North Americans have redefined "middle class" to fixate on the "middle" bit as being in the middle, rather than between two things (rich and poor). It's one of those weird re-constructions of the meaning of a word, but being North American myself, I can't help but use it that way when talking about contemporary issues. (My ur-middle class family is not, as it would be for a Brit, a professional family in the top 10-20% of income worrying about whether to pay for an expensive private school or fighting to get into a selective state school, but a probably blue-collar working family with a union job, a house and a car and an income around the 50th percentile).

Anyways - middle class Indian families do have a luxurious life compared to their fellow citizens, but seem to have about the same levels of luxury as middle-income families in North America.
posted by jb at 8:49 AM on August 10, 2012 [1 favorite]


I appreciate your comments about the term 'middle class', jb, but there are some differences b/w middle class life in India vs North America.
posted by not_that_epiphanius at 9:07 AM on August 10, 2012 [1 favorite]


On CBC Radio's As It Happens program, I listened to some smug, arrogant idiot from utilities regulator or something say that the blackouts are a "good thing" because it demonstrates India's economy is growing - "there is more demand for power, which is good."

He also said that it didn't matter anyway, because people in India are used to blackouts and electricity shortages.

Jesus wept.
posted by KokuRyu at 9:19 AM on August 10, 2012 [1 favorite]


While I don't have any cites at the moment at hand, I've been seeing two pyramids emerge in India. The original one with the middle class as being described by all in the thread and now, another one, where there's a whole new pyramid within the wide swathe of what used to be lumped as the "common man" or even, "the poor". An example is Sanjay, who, with a 10th grade vernacular education and vocational training is now head of maintenance for a precision machine shop (as in providing parts for the Chandrayan moon rocket type of precision) who considers himself and refers to himself as "middle class". From a village in rural Bihar, one of India's most backward states, he has risen to the level of respected blue collar worker with a factory issued ATM card (direct deposit paycheck and the machine is in the factory grounds), motorcycle, all the mod cons of TV, VCR, mobile phones and music systems, living in concrete housing in the industrial town of Faridabad, just kilometers away from the capital New Delhi.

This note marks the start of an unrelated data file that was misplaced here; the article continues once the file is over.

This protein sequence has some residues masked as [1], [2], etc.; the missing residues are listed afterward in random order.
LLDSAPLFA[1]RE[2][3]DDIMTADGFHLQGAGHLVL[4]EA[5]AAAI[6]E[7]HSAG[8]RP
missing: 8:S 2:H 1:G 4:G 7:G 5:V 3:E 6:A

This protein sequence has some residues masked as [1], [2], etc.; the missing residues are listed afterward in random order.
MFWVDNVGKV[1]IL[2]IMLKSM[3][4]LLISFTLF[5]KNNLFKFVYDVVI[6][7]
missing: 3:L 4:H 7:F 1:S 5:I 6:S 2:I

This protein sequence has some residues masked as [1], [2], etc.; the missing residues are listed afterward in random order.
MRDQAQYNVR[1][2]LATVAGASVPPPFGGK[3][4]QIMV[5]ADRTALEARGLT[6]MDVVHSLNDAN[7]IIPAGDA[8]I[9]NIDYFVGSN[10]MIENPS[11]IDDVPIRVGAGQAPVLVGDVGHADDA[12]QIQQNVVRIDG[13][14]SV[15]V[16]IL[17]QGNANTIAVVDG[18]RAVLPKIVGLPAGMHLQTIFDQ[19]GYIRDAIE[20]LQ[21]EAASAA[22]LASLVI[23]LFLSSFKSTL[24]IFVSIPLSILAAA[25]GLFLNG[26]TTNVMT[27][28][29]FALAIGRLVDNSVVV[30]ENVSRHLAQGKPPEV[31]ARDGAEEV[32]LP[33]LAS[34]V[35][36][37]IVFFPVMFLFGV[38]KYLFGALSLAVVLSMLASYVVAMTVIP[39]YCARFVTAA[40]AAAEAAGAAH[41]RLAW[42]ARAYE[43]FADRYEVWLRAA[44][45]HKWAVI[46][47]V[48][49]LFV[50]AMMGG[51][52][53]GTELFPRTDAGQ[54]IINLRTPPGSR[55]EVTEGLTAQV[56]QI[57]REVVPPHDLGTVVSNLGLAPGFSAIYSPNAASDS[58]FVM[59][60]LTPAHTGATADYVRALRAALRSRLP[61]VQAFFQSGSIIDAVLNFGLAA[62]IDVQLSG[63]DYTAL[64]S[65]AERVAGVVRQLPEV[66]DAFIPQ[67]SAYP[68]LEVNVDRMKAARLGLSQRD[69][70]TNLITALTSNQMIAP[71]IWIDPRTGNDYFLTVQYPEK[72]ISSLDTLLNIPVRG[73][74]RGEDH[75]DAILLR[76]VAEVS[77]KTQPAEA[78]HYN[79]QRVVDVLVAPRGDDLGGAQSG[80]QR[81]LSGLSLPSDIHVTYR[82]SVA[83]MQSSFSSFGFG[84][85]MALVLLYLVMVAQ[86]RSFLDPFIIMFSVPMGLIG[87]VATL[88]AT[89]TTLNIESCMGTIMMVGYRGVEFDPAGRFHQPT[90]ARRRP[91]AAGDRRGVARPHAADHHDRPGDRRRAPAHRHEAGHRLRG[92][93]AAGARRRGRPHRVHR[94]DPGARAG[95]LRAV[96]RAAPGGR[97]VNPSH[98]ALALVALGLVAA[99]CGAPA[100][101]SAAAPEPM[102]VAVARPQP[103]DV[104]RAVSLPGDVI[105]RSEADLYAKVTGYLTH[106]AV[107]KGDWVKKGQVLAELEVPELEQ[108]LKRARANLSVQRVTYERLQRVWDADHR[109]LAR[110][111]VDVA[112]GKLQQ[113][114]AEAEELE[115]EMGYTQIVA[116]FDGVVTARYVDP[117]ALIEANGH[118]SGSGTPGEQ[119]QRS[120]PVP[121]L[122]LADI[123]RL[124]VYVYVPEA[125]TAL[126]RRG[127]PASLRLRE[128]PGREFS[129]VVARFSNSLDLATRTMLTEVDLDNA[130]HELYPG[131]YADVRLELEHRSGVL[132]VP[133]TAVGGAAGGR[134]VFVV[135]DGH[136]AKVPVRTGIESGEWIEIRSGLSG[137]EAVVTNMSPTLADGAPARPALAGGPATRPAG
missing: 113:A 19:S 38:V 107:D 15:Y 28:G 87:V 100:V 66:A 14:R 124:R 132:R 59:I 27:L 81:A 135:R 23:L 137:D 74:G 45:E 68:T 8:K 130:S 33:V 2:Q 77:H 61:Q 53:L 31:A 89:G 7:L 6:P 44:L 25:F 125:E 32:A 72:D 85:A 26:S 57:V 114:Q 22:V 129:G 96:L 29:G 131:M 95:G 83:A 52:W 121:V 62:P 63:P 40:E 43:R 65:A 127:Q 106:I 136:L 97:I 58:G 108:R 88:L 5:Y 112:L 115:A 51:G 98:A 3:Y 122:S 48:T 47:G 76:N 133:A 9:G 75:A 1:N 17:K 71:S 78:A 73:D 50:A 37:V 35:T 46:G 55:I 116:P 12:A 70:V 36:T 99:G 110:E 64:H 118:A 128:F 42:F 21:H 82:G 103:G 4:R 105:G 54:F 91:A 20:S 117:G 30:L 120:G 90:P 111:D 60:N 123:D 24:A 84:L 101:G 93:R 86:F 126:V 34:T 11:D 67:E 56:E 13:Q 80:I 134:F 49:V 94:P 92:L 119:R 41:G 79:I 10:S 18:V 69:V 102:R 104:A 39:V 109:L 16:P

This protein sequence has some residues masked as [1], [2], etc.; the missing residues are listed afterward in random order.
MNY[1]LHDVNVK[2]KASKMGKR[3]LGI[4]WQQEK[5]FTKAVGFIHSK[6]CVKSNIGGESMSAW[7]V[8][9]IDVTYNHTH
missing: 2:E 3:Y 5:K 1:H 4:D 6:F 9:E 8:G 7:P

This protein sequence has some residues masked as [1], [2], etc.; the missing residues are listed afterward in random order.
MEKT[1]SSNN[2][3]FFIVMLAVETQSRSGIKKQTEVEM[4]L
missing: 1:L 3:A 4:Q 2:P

Just a generation ago he would have still been considered an untouchable (his name is Mandal) and regardless of his achievements, considered one of the down trodden etc whereas today he sees himself as upwardly mobile as he learns to repair FANUC controllers by intuitively reading the 1 and 0s and living a respectable lifestyle.

This is the hidden pyramid of upper class, middle class and working poor and the shadow one that has emerged in India.

That other middle class implies elite, English educated multinational or large corporation employees, this one entirely something else.

Value is contextual and class is relative, in this case.
posted by infini at 9:40 AM on August 10, 2012 [4 favorites]


My error (after some Wiki reading) not untouchables, but primarily from the Shudra or artisanal caste. The 'bottom' of India's caste pyramid.
posted by infini at 9:47 AM on August 10, 2012


What's interesting to me is how the potential interaction of several factors drives things into positive feedback... drought means less water, so less power. Failure of the rains means greater heat, so greater power consumption. Less power, more demadn means more possibility of failure. And before you know it, the whole thing has become a self-destructive circle where demand can never be satisfied....
posted by livewithme at 9:56 AM on August 10, 2012


Cite (and I'll back out of the thread now)

Despite having incomes which are above international or even national poverty lines, middle classes in many cases remain vulnerable. Their employment (many work in the informal sector), education (few have university degrees) and consumer behaviour do not coincide with perceptions of a middle class that drives domestic consumption and growth. For instance, in Bolivia, Brazil, Chile and Mexico there are up to 44 million informal middle-class workers, more than 60% of the total middle-class working population of 72 million. Not surprisingly, social protection systems fail to reach even half of this population, as coverage rates of informal workers are extremely limited: below 15% in Brazil, Chile and Mexico, and almost negligible in Bolivia.

This middle class is unlike that which became the engine of development in many OECD countries.
OECD Development Center
posted by infini at 9:58 AM on August 10, 2012 [2 favorites]


fascinating comment infini: it seems that both the 19th century British definition and the 20th cent North American definition of middle class is being used by people in India.

thank you also for the link, not_that_epiphanius - I was somewhat aware that having personal service was more common, but not the extent of it. I found this bit interesting:

"English is not used with office boys, or with servants, even if they know to speak it. This is because it is unnatural to be English-speaking and a menial. That is why office boys and servants are not spoken to in English. Not because they’re unfamiliar with it, many are not, but because the speaker isn’t comfortable expressing his tribal self in a European language."